Sticky Blood-Hughes Syndrome Support
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Differences in care - an experience shared

Over the last couple of days my eyes have been opened to differences of opinion within the medical profession when it comes to an aps diagnosis.

I'm currently 35 weeks pregnant. I'm taking a low dosage of Fragmin, combined with aspirin. Prior to my pregnancy, I experienced 5 miscarriages, pre-term birth, a retained placenta caused by clots as well as a myriad of odd symptoms (poor circulation, pins and needles etc). Whilst both blood tests for aps came back as positive, they fell within the lower grey area of positive. Luckily, given my history and results my haematologist surmised that I have "probable aps" and has treated me as an aps patient. Subsequently, I'm now further in my pregnancy than I've ever reached and am at the point of discussing birth plans (an induction at 38 weeks has been advised).

Yesterday, we visited a different hospital to explore the possibility of having our baby outside of our catchment. We met with a haematologist. Perhaps rather naively we assumed he would simply follow the care plan as outlined by our current consultants. He completely disagreed with my diagnosis, claiming that my blood results were not high enough for an aps diagnosis despite being outside of the normal range. My history wasn't enough for a confirmed diagnosis either and if we were to have the baby at this particular hospital, the pregnancy would be allowed to continue with labour commencing naturally and they wouldn't recommend Fragmin injections afterwards. Essentially he was totally dismissive and said "you do not have aps".

I am so very grateful to have found a haematologist that listened to me, that has considered the middle ground and for getting me this far in the pregnancy. Needless to say, we will not be having our baby at the other hospital. We met with our current haematologist today, discussed our experience and he even apologised for what happened with the other consultant, stating many haematologists are too rigid when it comes to a diagnosis. He reiterated his reasonings for my diagnosis and I left the appointment feeling that I have the best person looking after me.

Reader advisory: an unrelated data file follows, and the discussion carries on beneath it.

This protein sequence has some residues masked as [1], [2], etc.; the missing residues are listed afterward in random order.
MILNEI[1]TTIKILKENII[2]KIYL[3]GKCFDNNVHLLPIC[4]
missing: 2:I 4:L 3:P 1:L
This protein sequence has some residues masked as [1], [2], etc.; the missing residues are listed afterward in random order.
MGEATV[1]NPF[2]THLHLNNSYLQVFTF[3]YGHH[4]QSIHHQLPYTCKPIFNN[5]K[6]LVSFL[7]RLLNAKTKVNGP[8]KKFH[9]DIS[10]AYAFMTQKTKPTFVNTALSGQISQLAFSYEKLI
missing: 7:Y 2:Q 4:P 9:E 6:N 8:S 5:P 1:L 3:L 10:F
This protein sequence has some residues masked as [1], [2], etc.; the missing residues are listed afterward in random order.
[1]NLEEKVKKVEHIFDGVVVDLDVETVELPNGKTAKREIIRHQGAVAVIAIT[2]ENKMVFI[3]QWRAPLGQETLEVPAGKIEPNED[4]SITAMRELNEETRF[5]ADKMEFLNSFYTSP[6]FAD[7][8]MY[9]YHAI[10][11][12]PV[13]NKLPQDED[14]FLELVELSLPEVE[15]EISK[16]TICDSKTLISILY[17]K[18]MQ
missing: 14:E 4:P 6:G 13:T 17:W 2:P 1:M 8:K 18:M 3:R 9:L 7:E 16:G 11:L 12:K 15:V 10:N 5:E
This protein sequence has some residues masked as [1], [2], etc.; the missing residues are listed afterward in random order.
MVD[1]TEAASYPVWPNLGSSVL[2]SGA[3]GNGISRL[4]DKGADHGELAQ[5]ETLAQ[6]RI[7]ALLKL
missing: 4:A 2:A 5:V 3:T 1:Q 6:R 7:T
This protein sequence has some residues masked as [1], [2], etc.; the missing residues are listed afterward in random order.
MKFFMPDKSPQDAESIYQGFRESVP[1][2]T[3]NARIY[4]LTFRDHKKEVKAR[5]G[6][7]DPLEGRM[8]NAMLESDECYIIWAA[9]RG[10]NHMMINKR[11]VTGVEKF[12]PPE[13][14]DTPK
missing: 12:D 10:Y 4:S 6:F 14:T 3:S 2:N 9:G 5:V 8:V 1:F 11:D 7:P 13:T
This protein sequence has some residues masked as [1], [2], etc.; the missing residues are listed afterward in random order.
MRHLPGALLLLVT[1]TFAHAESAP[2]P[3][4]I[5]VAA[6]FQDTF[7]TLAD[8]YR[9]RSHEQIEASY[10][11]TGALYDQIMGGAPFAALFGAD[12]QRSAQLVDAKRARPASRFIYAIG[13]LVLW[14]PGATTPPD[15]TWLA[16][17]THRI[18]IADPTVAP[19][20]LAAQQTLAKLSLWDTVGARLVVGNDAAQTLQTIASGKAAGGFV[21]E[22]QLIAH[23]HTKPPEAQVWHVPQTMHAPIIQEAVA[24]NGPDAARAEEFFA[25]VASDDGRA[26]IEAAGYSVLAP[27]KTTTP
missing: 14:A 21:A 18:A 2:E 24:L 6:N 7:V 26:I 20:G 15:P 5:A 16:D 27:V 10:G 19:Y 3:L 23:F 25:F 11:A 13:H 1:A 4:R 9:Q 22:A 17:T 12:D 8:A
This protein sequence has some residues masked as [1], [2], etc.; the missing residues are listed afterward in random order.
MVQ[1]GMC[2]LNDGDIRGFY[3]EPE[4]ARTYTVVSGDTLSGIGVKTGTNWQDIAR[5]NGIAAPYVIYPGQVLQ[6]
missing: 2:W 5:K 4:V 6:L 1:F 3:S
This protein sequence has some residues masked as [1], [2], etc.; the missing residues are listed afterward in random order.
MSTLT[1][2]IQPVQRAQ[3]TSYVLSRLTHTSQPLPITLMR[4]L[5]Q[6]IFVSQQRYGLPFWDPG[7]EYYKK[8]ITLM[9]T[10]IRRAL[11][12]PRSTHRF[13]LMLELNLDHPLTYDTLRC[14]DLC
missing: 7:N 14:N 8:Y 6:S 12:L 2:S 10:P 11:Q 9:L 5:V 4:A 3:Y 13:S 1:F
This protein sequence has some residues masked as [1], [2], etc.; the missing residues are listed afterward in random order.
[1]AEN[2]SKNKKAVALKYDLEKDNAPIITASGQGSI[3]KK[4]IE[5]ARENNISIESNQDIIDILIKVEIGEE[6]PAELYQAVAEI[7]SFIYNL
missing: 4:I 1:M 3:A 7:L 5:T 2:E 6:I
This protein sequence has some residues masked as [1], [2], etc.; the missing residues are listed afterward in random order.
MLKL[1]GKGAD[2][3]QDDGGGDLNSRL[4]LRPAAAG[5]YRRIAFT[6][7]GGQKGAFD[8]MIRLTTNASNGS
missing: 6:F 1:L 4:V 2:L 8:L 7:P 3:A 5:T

I just wanted to share my experience. I am startled at how two different haematologists can be so opposing with the same set of results. I guess if nothing else, it highlights the importance of finding the right person for your care.

5 Replies

I am so sorry you have had this terrible attitude, and unfortunately this is not uncommon, thankfully you have the right one to return to, of course you need some after care. I myself was on fragmin for 6 weeks or more after each pregnancy and during also. My two sisters also. I must say even if you have been treated in hospital for Hughes Syndrome as a Sero negative patient with a history of multiple clots and a classic history, the rigidity of these professionals seems to allow no room for common sense at times! There was even a reluctance with my own case to fetch my rather telling and historical notes from St Thomas' archives! Good luck for you, and well done in standing your ground. Mary F x


Sigh! I really really hoped that the medical fraternity was moving forward but in the last six months I am getting so depressed with all the stories such as yours and others with patients having their dx taken away, medications stopped and being discharged from hospitals.